Performance encores showcase artists’ virtuosity and magnify their bond with the audience.
By Libby Slate, from Performances Magazine, December 2016
Sondra Radvanovsky was having a good night at the Dorothy Chandler Pavilion downtown. The American soprano, giving a recital as part of the L.A. Opera season, had performed repertory ranging from Verdi to Copland, interspersed with personal stories and an emotional tribute to her late father. Now she’d returned for encores—to an audience so enthusiastic she ended up singing four.
Radvanovsky, who before that evening in 2014 had starred at L.A. Opera in Tosca and reprises her title role in some performances during Tosca’s upcoming run April 22-May 13, chose a diverse array of encores: “Io son l’umile ancella” from Cilea’s Adriana Lecouvreur, “I Could Have Danced All Night” from Lerner and Loewe’s My Fair Lady, “Vissi d’arte” from Tosca and “O mio babbino caro” from Gianni Schicchi, both by Puccini. It was obvious that the audience wanted to hear whatever she had to offer, and she, in turn, was happy to oblige.
Perhaps no part of a performance exemplifies the artist-audience bond more than the encore, the short musical piece (or pieces) that extends a concert after the curtain call, giving listeners a few more minutes of entertainment to enjoy and often accompanied by an explanation of its personal meaning to the performer.
Indeed, affirms Radvanovsky, “I think the most important thing about an encore is that it has significance to you, the performer, and is something that you are known for or something that means a lot to you, such as a Russian singing a Russian song. It’s also an opportunity to sing something that you love but might not have fit into the context of the whole recital that you were doing.”
Another thing that makes a good encore: “Get the audience on their feet and let them leave on a ‘high’ feeling—it is the last thing they hear you sing.”
Radvanovsky usually chooses her encores, she says, “from a handful of rehearsed pieces, strictly because I know them like the back of my hand and also, after singing a long concert, you want something that’s not too technically taxing. I normally avoid something that is too difficult, such as ‘Casta diva’ from Norma. I also like to try and mix it up—the first encore is something fast and short, followed maybe by something sort of sentimental, followed by, usually, the last encore, the real pièce de résistance aria that ends on a long, high note.”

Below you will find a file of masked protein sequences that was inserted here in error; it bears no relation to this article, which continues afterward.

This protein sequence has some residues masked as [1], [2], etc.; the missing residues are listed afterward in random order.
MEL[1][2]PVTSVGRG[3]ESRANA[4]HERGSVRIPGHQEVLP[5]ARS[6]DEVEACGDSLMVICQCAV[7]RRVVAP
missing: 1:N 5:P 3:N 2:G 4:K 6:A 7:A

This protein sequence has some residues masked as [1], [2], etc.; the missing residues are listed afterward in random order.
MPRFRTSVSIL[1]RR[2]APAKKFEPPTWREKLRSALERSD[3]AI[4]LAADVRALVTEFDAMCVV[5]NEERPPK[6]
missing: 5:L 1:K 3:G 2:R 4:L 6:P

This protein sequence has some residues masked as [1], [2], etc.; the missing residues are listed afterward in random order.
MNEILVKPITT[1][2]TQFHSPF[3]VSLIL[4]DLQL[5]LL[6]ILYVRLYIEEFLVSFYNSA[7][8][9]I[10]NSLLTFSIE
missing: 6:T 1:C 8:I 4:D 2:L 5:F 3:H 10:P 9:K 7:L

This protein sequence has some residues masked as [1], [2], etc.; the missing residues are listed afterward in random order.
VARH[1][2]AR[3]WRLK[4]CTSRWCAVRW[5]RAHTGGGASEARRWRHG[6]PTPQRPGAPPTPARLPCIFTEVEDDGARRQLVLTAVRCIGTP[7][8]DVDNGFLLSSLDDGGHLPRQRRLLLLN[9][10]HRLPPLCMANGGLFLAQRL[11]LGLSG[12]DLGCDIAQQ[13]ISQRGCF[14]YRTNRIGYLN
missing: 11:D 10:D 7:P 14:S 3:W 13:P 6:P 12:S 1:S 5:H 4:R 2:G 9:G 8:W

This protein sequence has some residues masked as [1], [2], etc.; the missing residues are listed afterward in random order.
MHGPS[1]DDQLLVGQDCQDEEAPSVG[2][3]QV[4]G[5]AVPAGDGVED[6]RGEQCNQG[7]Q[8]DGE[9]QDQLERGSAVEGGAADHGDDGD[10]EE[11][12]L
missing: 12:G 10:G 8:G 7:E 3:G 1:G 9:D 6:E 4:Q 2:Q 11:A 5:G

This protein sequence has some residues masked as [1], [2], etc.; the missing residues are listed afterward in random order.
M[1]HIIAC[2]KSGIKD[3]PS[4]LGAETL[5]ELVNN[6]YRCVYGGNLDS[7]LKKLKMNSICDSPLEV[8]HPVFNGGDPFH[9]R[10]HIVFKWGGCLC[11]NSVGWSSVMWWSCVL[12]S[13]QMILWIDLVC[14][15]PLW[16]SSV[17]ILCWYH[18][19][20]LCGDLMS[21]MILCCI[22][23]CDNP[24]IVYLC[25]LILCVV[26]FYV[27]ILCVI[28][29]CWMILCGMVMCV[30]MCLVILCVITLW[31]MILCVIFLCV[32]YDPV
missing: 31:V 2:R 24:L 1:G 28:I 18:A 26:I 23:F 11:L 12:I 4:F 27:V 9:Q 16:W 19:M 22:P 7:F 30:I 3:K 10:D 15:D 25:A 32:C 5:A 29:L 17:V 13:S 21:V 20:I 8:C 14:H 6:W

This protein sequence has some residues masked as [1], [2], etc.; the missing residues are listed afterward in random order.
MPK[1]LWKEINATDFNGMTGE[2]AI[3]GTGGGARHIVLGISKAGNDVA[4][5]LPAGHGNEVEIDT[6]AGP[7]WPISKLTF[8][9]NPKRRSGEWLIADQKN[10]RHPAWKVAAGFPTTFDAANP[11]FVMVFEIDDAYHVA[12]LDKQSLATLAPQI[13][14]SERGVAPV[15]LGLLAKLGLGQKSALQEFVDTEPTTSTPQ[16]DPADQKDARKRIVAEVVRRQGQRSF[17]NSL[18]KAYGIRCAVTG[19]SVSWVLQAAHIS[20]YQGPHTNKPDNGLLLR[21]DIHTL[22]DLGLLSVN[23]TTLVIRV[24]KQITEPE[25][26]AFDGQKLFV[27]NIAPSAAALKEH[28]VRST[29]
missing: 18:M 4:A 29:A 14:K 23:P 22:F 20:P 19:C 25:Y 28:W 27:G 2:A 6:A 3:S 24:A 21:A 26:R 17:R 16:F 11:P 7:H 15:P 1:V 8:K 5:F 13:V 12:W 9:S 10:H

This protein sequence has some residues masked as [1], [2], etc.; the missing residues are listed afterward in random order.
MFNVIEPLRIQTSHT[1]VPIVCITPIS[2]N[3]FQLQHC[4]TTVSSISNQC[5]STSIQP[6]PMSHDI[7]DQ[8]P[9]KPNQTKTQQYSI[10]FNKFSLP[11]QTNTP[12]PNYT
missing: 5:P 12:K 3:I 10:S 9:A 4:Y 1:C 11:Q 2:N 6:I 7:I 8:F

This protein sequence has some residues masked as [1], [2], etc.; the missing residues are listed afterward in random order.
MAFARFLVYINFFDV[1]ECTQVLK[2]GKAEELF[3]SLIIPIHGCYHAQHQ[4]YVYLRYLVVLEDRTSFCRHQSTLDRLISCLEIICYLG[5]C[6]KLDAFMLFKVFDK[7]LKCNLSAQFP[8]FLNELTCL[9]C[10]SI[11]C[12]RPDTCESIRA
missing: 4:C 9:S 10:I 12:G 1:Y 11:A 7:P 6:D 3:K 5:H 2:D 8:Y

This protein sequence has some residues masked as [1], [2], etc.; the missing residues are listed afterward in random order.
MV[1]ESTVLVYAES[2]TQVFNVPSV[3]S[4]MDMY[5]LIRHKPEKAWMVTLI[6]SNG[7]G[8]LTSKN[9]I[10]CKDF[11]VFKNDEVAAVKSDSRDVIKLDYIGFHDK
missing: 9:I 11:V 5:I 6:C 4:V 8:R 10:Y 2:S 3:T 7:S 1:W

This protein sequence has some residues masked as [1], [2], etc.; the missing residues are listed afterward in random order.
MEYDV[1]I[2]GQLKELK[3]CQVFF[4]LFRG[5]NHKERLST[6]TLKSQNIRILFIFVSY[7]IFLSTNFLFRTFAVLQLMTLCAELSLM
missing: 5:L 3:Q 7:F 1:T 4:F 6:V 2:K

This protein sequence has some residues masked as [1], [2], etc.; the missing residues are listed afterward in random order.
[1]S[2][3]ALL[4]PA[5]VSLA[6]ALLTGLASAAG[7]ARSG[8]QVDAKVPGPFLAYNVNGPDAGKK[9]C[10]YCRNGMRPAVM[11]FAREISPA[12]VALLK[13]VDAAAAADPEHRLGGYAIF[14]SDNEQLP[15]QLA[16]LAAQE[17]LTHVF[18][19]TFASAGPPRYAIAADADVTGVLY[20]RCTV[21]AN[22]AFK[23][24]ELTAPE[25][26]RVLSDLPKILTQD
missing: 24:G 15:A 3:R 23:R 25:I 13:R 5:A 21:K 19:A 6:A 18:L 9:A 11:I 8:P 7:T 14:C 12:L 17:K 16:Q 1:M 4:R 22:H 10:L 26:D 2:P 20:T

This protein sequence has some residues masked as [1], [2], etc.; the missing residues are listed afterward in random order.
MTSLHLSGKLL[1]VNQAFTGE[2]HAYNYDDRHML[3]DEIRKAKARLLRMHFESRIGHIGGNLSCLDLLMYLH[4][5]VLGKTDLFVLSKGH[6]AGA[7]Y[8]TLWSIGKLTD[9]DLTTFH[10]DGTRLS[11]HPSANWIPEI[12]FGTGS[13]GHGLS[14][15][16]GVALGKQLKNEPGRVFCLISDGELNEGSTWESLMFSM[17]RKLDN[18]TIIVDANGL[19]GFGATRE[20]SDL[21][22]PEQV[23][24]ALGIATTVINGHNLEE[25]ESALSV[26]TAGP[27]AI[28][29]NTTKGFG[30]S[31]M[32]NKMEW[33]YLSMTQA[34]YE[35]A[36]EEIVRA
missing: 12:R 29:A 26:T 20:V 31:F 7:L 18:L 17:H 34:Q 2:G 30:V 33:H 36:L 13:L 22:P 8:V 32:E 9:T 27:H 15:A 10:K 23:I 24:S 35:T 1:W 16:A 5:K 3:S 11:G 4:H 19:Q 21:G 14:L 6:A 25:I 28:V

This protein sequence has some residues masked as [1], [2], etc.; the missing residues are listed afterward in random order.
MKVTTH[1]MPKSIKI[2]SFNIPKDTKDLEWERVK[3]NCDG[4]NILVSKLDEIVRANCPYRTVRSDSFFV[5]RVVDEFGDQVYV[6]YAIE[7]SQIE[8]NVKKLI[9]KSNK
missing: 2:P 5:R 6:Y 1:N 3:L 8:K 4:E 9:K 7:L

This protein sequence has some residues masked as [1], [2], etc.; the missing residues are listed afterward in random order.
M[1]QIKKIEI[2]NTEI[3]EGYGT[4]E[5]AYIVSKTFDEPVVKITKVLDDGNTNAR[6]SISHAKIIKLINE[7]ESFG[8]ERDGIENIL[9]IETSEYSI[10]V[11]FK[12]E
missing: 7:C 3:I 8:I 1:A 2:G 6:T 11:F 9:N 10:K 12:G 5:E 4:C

Though not this opera star’s preference, an encore—the French word for “again”—can also showcase a performer’s virtuosity, be it in speed, dexterity or drama. Christopher Rountree, founder-director of Wild Up—the contemporary classical music collective, playing the Valley Performing Arts Center in Northridge Feb. 16—uses another French term, this one culinary, to describe concert codas.
“Encores are quite a conundrum, aren’t they?” he muses. “I mean, basically what we’re trying to do with an encore is like a reverse amuse bouche” —an appetizer, literally something to entertain the mouth—“give the audience something they didn’t know they were going to get, just in this case at the end, not the beginning. And isn’t the encore a beautiful place to create a moment of contact between artist, now speaking from stage, and audience?”
The encore has evolved through time—artists used to simply perform once more a piece they had already sung or played—and has advanced again recently, thanks to the efforts of violinist Hilary Hahn. Seeing a dearth of modern-day encore material, several years ago Hahn began commissioning 26 composers from around the world to create such pieces and held a contest online for another work. She regularly plays the works throughout her concerts; her CD recording of the 27 pieces won a 2015 Grammy Award.
Encores also have their place in the world of cabaret, where, quips singer Jason Graae, “You tell them that you’re leaving, but you never really go.” In earlier years, notes Graae, who performs a Jerry Herman Celebration with guest star Karen Morrow Jan. 11 at the Wallis Annenberg Center for the Performing Arts in Beverly Hills, “it used to be that an encore was something the audience demanded: ‘We want more!’ and you’d do your favorite song or a tour de force, something not related to the show. Now, an encore is built into the show; you carefully choose it and come out if one person is clapping.”
Still, Graae relishes the fact that there are no rules in cabaret; his encores have ranged from a little ditty called “The Slasher Song” to the love song “I Promise You a Happy Ending” from Herman’s Mack & Mabel. One principle does abide, though: Know your audience and choose accordingly.
Sometimes during an encore, he’ll enhance the already intimate cabaret audience bond by putting down the microphone to sing. “You’re vulnerable, singing from the heart. It’s a nice thing to do.”
What does Graae want the audience to take away from his encores? “Hopefully, they’ve been entertained,” he says. “That’s all I can ask.”